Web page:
Kelly - Yeah. And you know, I can see your energy and I could only imagine you walking around maybe like a you know, some big sign on the front of you. But you have to do that you have to sell the course and I think I want to kind of unpack a few things if our listeners haven't been kind of, you know, listening to well, but one thing that you've done really well and you would have done this on at your previous schools is promote within so promoted from the students I actually had ramped it up in the nine and 10 talk about a lot but said it early in your seventh and eighth talk about it and what I what I kind of did was have my seniors would come in while my juniors played have those conversations. I would say the worker in the room, you'd have textbooks out maybe not too many because I didn't never really relied on my own textbook to use and I'm a co author all but you know, you kind of you know, they see it they see posters and class workin those beautiful rich conversations you would have, and even talking to the kids in new seven, we talk about this in curse when we learn, you know, the five dimensions of health. These are actually the same thing in community family size, but we call them well being, it's the same stuff, the same stuff that we're teaching. And so seeing those conversations early with the juniors, obviously teaching the kids the skills, you know, we know how important that is. But then that content, kind of filtering it out, read ramping it up in United term. And like I said, all guns blazing new 10 Having those really rich conversations, you're obviously really lucky, you had united pass this year, and I can't wait to see what next year and then the year after will look like fit, you know, for you for that because I think that's where those really rich connections, I made the kids. And then that ends up being, you know, those courses that we have, and I think that's part of a bit of a secret, building the kids having those connections, I taught paths for years as well.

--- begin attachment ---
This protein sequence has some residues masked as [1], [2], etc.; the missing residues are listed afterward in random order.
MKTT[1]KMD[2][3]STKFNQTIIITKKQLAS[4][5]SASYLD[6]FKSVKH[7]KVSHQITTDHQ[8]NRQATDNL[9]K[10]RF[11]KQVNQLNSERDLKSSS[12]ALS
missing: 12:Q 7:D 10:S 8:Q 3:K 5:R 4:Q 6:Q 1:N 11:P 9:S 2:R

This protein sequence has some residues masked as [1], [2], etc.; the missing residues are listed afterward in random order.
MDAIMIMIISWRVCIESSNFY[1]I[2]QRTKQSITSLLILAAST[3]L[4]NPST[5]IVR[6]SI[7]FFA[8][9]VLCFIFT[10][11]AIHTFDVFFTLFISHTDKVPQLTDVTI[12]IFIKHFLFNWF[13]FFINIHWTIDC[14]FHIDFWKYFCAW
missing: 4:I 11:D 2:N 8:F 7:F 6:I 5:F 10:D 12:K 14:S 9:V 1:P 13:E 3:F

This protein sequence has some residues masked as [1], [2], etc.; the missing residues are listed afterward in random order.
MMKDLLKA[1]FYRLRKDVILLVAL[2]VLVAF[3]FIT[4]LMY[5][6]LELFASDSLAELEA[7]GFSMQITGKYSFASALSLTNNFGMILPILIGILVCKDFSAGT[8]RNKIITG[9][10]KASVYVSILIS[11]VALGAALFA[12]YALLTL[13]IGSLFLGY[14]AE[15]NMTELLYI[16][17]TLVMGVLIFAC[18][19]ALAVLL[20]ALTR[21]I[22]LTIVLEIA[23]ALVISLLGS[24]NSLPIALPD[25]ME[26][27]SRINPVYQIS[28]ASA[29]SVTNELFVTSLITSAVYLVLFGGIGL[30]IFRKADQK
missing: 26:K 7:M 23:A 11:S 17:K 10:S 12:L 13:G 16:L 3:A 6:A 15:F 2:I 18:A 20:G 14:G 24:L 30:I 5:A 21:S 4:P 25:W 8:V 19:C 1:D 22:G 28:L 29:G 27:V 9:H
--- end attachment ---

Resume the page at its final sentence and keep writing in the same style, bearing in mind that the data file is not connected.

And I you know, you start those conversations early with the kids, they love you, they love you know, the way you work, the way you operate, what happens you then build those courses in your senior years. And we were really lucky, literally. And you know, it's very small all girls school in black town, we had five classes, no four classes, by the time I left in 2017. And that was like most of the cohort that was 90% of the cohort who had community family studies as one of the courses. So now that was at the other end, you know, I can't wait for you know, for you just to see what it's going to look like in the next you know, four or five years because I think it is not just about the content. It's about those relationships and that trust you know, you've obviously built trust already at your school. One thing you also mentioned was having that conversation with the parents and getting them on board and making them kind of aware because they don't know what it is like CAFS they hear the word CAFS or what is it? Community Family Studies? Well, what's that about? Well, that's just carrying a baby. And I think I saw something on social media say about that. I'm like, No, it's not about the babies. Babies where the hell these babies thing come from? No, get the babies into back into ECE. I don't know why they've come into CAFS. I'm talking about the simulated babies if you have no idea what I'm talking about for our listeners. For some reason, people in New South Wales teachers think that we have to have a simulated baby in our cup in our class. I really think it takes away from the learning. But again, that's I could do a whole episode about why you should need to simulate babies in CAFS, but Alright, so what we're up to we're actually getting across the line. So what was the next step? So that you had the subject selection? I know those rich conversations you only have the parents email you or call you up about it? Or was it kind of like the deals done on the night?